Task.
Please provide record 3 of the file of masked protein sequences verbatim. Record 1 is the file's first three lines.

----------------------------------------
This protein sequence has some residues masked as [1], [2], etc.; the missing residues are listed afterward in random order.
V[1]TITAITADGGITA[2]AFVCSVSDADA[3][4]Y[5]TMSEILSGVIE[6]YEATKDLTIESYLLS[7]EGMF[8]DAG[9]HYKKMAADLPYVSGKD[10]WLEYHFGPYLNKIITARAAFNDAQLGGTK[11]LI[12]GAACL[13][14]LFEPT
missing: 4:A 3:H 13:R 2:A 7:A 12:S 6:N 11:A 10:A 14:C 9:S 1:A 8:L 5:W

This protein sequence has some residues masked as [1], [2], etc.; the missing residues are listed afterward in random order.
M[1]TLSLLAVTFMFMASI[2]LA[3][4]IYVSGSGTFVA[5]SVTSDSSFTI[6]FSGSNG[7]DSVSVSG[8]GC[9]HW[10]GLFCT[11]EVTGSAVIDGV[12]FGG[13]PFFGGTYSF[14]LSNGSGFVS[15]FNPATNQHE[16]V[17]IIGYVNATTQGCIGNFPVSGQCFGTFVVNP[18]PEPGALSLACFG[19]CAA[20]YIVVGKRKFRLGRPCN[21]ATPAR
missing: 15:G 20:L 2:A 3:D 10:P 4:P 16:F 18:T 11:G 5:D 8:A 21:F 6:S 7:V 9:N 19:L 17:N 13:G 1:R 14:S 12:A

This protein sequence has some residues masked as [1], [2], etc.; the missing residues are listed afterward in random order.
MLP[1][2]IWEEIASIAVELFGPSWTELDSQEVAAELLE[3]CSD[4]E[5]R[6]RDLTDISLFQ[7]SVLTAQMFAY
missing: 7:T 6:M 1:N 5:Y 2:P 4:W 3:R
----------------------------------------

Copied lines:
This protein sequence has some residues masked as [1], [2], etc.; the missing residues are listed afterward in random order.
MLP[1][2]IWEEIASIAVELFGPSWTELDSQEVAAELLE[3]CSD[4]E[5]R[6]RDLTDISLFQ[7]SVLTAQMFAY
missing: 7:T 6:M 1:N 5:Y 2:P 4:W 3:R